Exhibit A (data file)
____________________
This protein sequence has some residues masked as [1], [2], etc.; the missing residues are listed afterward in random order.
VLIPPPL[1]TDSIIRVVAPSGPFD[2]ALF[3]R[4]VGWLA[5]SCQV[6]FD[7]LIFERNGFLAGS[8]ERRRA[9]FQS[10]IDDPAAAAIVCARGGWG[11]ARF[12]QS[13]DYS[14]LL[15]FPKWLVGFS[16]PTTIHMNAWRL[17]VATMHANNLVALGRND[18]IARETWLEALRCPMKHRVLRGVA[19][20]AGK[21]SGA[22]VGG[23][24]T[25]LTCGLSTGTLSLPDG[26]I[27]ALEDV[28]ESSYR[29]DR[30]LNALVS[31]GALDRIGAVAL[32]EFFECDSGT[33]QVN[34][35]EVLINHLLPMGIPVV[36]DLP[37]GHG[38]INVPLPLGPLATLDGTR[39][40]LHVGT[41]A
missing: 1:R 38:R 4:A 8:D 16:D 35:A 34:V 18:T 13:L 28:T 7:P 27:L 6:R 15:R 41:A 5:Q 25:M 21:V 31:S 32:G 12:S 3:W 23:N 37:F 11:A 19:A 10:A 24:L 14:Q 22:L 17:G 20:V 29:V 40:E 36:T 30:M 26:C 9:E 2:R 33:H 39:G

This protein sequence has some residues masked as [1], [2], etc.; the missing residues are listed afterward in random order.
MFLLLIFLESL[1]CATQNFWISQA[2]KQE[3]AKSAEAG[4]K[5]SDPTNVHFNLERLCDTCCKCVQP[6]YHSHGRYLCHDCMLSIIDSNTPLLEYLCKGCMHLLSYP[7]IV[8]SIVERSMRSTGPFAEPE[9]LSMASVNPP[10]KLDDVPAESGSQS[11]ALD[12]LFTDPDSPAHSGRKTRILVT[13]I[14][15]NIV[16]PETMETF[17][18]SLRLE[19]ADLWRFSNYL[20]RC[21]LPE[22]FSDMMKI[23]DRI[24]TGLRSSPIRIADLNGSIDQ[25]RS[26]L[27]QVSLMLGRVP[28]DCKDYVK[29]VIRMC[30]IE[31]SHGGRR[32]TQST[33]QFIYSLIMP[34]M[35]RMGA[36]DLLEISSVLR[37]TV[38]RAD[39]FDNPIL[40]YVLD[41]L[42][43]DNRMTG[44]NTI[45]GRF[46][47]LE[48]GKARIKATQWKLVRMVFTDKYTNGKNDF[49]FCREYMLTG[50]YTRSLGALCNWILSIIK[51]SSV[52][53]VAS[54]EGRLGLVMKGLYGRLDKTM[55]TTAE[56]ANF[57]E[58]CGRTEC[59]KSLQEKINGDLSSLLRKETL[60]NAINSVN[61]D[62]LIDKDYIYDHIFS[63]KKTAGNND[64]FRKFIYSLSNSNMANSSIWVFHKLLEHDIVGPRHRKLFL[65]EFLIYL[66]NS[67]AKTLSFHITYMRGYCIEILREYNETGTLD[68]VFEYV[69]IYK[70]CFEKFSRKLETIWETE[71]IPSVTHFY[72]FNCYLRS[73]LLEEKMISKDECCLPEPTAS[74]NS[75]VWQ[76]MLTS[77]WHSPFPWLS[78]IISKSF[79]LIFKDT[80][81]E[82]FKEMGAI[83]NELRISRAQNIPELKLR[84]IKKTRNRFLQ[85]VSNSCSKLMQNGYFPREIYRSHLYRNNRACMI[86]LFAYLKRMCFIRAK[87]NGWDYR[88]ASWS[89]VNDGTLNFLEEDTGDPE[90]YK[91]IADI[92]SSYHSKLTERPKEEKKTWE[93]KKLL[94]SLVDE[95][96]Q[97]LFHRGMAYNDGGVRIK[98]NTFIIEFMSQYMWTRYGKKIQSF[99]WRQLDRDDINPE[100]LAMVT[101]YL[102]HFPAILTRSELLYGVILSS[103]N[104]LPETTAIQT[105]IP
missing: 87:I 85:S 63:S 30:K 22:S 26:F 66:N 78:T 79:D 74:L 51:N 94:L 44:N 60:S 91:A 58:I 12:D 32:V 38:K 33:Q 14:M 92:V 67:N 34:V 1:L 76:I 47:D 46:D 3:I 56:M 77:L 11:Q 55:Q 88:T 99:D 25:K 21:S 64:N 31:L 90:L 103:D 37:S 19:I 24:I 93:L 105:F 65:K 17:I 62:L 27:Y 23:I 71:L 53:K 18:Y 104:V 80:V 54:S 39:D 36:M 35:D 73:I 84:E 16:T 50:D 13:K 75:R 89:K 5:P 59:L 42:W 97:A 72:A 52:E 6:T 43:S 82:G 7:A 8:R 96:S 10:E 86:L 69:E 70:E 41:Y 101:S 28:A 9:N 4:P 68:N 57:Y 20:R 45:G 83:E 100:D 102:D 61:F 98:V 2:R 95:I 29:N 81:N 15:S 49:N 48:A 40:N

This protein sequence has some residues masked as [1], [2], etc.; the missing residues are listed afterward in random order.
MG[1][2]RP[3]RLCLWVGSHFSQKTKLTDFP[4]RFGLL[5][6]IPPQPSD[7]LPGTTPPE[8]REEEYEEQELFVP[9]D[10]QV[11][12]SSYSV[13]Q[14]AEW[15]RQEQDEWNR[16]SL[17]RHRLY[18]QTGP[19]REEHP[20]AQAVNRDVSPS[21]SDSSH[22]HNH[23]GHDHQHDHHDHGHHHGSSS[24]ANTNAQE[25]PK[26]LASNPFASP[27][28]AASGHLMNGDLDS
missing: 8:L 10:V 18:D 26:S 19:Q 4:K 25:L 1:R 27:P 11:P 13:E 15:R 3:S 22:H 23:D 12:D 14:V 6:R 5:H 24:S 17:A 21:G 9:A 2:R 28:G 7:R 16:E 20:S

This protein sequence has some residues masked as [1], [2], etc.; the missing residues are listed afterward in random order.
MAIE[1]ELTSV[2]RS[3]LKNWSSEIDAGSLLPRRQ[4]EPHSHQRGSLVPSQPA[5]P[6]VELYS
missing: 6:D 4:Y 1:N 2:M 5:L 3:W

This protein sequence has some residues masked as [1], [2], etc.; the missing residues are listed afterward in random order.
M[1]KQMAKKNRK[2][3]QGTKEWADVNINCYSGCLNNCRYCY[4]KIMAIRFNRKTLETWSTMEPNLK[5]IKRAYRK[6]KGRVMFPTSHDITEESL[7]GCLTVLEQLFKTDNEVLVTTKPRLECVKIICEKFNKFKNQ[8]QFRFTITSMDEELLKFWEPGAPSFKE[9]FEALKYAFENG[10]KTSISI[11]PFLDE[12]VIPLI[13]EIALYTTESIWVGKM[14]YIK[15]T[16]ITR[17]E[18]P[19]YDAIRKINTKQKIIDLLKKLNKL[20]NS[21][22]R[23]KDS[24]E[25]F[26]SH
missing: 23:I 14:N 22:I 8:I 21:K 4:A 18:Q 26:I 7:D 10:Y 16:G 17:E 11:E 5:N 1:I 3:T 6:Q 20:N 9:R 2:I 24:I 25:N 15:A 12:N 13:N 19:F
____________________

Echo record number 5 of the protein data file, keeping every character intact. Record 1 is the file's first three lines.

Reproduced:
This protein sequence has some residues masked as [1], [2], etc.; the missing residues are listed afterward in random order.
M[1]KQMAKKNRK[2][3]QGTKEWADVNINCYSGCLNNCRYCY[4]KIMAIRFNRKTLETWSTMEPNLK[5]IKRAYRK[6]KGRVMFPTSHDITEESL[7]GCLTVLEQLFKTDNEVLVTTKPRLECVKIICEKFNKFKNQ[8]QFRFTITSMDEELLKFWEPGAPSFKE[9]FEALKYAFENG[10]KTSISI[11]PFLDE[12]VIPLI[13]EIALYTTESIWVGKM[14]YIK[15]T[16]ITR[17]E[18]P[19]YDAIRKINTKQKIIDLLKKLNKL[20]NS[21][22]R[23]KDS[24]E[25]F[26]SH
missing: 23:I 14:N 22:I 8:I 21:K 4:A 18:Q 26:I 7:D 10:Y 16:G 17:E 11:E 5:N 1:I 3:T 6:Q 20:N 9:R 2:I 24:I 25:N 15:A 12:N 13:N 19:F